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Central Hillsboro community center has been in works for years, and is expected to open in 2021.

COURTESY IMAGE - City officials have been working on plans for a new community center on 53rd Avenue for more than a decade. The center is expected to finally break ground next year and open in 2021.A years-long plan to build a two-story community center in central Hillsboro is moving forward, after city officials approved a contract with a local architecture firm last week.

The Hillsboro City Council approved a $3.5 million contract with Portland-based Opsis Architecture on Tuesday, Feb. 20, to design the city's second recreation center, planned for property near 53rd Avenue Community Park, near Baseline Street.

When built, the $35 million community center would be the largest Parks & Recreation project in the city's history, according to city spokesman Patrick Preston.

What the building will look like is still being worked out, but initial proposals for the property call for a two-story-tall, 91,000-square-foot building complete with two gymnasiums, a raised track, workout rooms, classrooms and a 300-seat community meeting space. The City Council's decision last week allows architects to begin designing the community center.

The building would be double the size of the city's other community center, the Shute Park Aquatic and Recreation Center near downtown.

Mary Loftin, a spokeswoman with the Hillsboro's Parks & Recreation Department, said work on the proposed community center started more than a decade ago, years before 53rd Avenue Community Park was opened to the public.

"It's been a 12-year process from when we first started talking about this," said Dave Miletich, the city's parks and recreation director. "Last Tuesday was certainly a milestone."

In 2008, voters shot down a $44.5 million bond measure that would have paid for the community center and improved more than a half-dozen parks around the city.

Since then, the city has refined the project, Loftin said. The new community center will be built with public funds, rather than a capitol construction bond.

The project has been a listed priority by the Hillsboro City Council for some time, Loftin said, but other projects have drawn the city's attention, until now.

"There have been a lot of project to consider as the city grows," Loftin said. "Not is the time for the community center at 53rd, and we're really happy about it."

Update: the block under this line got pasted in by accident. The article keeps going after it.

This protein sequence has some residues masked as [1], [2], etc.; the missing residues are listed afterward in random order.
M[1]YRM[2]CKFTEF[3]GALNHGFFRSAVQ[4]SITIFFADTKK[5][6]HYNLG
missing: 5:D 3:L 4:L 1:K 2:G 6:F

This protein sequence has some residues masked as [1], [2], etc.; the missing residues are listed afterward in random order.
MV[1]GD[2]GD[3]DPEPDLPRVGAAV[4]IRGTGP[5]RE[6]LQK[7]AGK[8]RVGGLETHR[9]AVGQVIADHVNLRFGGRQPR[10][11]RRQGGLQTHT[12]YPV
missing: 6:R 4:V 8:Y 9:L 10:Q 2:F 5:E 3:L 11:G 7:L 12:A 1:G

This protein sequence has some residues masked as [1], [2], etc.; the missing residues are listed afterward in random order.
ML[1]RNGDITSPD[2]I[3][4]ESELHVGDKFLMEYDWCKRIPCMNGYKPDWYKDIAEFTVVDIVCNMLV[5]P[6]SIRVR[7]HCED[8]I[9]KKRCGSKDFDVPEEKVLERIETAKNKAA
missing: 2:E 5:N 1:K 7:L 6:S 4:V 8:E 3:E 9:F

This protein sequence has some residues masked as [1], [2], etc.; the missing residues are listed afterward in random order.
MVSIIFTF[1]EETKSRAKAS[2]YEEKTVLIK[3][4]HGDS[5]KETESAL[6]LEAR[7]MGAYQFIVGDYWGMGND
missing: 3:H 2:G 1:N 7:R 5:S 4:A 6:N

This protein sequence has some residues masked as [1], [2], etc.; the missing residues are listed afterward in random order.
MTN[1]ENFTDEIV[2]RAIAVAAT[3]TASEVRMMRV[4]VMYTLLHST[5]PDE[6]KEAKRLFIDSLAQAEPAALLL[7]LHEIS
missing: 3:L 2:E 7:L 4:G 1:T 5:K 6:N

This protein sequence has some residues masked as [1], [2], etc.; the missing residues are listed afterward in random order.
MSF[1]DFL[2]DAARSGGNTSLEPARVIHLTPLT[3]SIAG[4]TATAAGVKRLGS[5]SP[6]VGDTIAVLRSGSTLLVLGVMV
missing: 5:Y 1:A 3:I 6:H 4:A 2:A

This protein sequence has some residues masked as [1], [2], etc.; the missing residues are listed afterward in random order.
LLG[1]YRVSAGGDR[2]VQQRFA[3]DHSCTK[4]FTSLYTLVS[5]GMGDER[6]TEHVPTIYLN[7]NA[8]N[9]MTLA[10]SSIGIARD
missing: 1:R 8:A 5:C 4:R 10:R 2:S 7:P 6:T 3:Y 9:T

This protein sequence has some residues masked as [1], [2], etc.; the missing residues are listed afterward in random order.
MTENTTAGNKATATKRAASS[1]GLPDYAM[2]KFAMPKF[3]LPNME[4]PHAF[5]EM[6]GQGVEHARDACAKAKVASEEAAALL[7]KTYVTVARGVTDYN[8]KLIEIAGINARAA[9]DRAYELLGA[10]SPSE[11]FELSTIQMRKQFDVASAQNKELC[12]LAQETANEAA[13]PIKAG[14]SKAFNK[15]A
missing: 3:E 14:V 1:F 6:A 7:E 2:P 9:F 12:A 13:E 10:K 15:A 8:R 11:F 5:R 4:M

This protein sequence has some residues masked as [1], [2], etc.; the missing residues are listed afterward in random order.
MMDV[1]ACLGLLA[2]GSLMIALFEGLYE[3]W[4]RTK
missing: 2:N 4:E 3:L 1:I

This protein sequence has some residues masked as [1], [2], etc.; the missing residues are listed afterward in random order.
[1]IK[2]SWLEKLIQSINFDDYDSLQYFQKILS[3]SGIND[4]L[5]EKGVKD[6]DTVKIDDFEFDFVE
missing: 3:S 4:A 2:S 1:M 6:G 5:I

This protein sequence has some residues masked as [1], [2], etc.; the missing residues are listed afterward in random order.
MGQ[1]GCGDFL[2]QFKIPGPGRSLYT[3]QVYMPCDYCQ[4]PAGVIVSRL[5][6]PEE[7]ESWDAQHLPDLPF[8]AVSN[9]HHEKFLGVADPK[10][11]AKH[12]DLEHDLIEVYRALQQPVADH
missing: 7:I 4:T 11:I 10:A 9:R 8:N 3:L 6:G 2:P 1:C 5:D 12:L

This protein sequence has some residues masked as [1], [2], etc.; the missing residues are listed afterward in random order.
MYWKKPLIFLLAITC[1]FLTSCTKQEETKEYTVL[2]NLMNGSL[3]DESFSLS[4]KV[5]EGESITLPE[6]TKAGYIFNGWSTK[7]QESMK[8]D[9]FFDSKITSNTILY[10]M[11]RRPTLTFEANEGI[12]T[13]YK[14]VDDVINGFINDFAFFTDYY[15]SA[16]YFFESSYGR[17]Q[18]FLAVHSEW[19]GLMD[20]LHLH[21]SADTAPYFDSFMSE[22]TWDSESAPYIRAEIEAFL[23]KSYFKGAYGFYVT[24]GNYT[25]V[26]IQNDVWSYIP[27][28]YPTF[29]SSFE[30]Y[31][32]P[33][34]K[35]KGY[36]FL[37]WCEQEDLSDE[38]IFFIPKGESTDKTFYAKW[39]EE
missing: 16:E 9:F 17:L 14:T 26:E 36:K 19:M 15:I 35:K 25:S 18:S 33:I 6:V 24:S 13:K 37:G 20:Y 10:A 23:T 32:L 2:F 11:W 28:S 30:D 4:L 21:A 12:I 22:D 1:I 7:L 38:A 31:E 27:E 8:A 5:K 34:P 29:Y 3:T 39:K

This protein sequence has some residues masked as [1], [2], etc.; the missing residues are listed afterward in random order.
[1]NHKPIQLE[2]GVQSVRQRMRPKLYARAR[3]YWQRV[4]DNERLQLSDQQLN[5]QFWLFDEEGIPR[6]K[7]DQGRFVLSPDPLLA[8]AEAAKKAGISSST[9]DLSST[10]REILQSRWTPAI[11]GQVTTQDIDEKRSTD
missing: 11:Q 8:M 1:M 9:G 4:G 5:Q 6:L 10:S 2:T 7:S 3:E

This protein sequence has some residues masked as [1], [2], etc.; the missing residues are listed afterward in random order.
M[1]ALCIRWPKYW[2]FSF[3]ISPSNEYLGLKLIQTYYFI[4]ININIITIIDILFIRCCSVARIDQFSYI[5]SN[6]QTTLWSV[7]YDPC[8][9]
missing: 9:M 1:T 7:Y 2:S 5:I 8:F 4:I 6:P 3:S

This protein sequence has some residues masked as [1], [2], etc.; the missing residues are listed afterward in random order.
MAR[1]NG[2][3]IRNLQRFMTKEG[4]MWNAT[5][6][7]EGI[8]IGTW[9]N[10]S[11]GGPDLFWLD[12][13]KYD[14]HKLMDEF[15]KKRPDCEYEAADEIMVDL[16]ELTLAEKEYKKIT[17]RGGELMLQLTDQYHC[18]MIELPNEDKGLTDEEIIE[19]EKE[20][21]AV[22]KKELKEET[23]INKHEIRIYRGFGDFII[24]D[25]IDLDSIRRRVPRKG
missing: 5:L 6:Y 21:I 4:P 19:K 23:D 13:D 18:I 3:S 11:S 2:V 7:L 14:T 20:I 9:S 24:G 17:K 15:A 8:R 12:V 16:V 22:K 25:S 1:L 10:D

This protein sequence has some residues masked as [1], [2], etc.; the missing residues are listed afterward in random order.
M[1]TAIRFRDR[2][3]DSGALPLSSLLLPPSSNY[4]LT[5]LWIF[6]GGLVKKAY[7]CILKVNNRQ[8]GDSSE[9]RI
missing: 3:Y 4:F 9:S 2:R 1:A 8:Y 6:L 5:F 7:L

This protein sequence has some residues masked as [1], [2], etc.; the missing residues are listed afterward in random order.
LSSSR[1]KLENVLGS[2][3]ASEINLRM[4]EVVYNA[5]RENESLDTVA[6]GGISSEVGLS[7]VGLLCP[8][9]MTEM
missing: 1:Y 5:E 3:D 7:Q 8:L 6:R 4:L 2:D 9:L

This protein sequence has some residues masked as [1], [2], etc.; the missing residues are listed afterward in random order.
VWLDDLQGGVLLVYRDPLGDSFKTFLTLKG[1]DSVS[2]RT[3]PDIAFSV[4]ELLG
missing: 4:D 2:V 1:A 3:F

The community center would be built on 20 acres of empty property the city maintains across from popular 53rd Avenue Community Park, 300 N.E. 53rd Ave.

"The city has grown significantly over the last few decades, and we're trying to provide the recreation amenities the community needs," Miletich said. "There is a greater need overall than what they city can currently provide."

COURTESY IMAGE - Early designs for a proposed community center on 53rd Avenue called for a two-story structure with gymnasiums, classrooms and an elevated track. More refined renderings are on their way after city councilors approved a contract with Opsis Architecture last week.Much of that growth has pushed the city eastward, with many of the city's residents now living a few miles from Hillsboro's historic downtown.

The new community center is meant to draw visitors from across the city, Miletich said.

"The location at 53rd Avenue is very central to the entire city," Miletich said. "It's as close to a bullseye as you can find to the center of town ... This facility was definitely designed to serve as a community center for everybody that lives in Hillsboro. Whether you live on the east, west north or south, you should be able to get there within 10 to 15 minutes."

Miletich said the community center offers something the city has never been able to bring to residents before.

"The city doesn't own a gymnasium," Miletich said. "This will be the first gym facility for the city of Hillsboro, and it will be used from early in the morning to late at night for a wide variety of sports programs, fitness classes and miscellaneous activities."

Plans also call for walking and biking trails around the community center, as well as playground equipment for children. The city will be able to host new types of events in the space, Miletich said, including futsal and pickleball tournaments.

"We want this to be a gathering space for everyone," he said. "In the mornings we'll have activities for seniors, and after-school hours that same space can be a place teens will utilize. This is a true community center. We're designing it for everybody and programming it for everybody."

The center is expected to break ground in 2019, Loftin said, and could open as early as 2021.



By Geoff Pursinger
Editor, Hillsboro Tribune
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